On Saturday afternoon I did the second part of a walking workshop with some of my mom's friends. The previous weekend we looked at posture, stride, using your arms when you walk, cadence, feet and shoes... This past weekend we revised and used trekking poles (one and two). After the session, my one friend (she's doing a clear-out at home) gave me a lovely ball of yarn. A few days before I'd saved a nice slouchy beanie pattern. Kismet!

That night I got to work on it. I did a bit more on Sunday and a dash on Monday night. Oooohhh... just the feeling of making and creating and doing something not on computer! Pure joy!

I've got a blanket sitting in limbo - there are month's to go on that project. This one is quick and fun to do ;)
I do like to be busy but this year has been a firecracker eh? Already February!

Hi-Tec Shadow Trail shoe (review)

I've had the Hi-Tec Shadow Trail shoes for a few months now - plenty of time to wear them on a variety of terrain. I've worn them on local runs, Gilloolies hill sessions, some of the Big 5 O events and I wear them every week to take the huskies running.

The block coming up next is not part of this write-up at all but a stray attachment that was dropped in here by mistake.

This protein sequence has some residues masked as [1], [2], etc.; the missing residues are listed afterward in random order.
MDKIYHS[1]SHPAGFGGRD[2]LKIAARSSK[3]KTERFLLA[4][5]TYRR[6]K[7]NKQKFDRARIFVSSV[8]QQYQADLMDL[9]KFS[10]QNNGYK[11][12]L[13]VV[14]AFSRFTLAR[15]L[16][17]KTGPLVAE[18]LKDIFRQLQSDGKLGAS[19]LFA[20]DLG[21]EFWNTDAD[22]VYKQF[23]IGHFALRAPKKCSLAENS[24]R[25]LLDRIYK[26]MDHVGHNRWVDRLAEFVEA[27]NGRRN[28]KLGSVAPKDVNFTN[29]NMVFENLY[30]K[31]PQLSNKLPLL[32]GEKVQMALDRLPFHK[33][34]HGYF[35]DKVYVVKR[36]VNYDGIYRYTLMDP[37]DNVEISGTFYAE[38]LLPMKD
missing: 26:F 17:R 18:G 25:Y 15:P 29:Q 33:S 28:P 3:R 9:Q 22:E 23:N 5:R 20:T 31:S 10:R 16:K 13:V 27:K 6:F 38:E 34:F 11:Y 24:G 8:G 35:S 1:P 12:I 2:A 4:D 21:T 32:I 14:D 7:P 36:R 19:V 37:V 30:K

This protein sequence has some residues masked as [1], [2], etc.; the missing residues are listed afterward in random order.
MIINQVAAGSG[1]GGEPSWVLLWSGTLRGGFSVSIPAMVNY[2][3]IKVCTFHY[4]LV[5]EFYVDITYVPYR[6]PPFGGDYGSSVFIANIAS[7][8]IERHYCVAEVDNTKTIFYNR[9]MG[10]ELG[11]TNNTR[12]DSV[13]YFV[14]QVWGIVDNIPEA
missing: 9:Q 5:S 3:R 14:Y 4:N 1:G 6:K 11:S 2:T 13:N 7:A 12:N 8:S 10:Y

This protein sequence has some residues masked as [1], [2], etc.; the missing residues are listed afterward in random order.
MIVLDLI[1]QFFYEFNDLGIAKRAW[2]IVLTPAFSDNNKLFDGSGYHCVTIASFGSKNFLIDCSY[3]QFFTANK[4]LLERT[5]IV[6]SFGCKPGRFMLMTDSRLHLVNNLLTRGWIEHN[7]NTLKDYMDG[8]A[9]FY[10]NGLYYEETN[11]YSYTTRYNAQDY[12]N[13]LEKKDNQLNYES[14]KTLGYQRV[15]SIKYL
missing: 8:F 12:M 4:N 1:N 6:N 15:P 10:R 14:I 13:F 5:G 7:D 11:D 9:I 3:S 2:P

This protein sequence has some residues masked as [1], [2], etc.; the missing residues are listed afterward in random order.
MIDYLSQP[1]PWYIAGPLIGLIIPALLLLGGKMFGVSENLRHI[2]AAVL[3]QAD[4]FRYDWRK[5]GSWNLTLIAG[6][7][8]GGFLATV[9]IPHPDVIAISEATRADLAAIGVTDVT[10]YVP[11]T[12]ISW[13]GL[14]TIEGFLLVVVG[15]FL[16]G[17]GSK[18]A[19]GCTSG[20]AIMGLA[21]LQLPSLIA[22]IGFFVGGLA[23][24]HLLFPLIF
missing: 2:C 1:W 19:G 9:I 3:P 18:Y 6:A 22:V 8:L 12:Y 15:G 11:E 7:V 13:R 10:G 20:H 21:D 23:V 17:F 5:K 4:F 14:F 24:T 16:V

The last pair of Hi-Tecs that I had were the first-edition, funky green Hi-Tec V-Lite Infinity shoes and I've really had to think about which I prefer - Shadow or Infinity. The Infinity was one of those shoes that improved with age - I really settled more into them with time - and I think the Shadow will be similar. I had the Infinity for about two years, wearing them more and more and more. I enjoyed the lightness (looking back I see my shoes weighed 301g each), the snug fit and quick draining in the wet.

The Shadow weighs not much more at 313g. It's a rather sturdy-looking shoe, more broad than the Infinity and with more volume too. There is a good amount of toe wiggle room but, for me, just a little too much space around my mid-foot. I favour a snug, foot-hugging fit.

You'll see from this photo - the Shadow (black) vs the Asics Fuji Racer (purple/yellow) - which shows the mid-foot difference. The Fuji Racer (it weighs 268g - it is a minimalist trail shoe with little cushioning or support) is a very snug, streamlined fit for my foot. The laces on both shoes are tied - I slip my foot in and out just as is so the laces are adjusted like-like.

Note that I'm making comparisons here between the Shadow and the Fuji Racer. This is not an apple-to-apple comparison because Fuji Racer is on the minimalist side and Shadow is not. But, they're the two shoes that I'm running at the moment - depending on the situation and terrain and distance.

Back to the Shadow...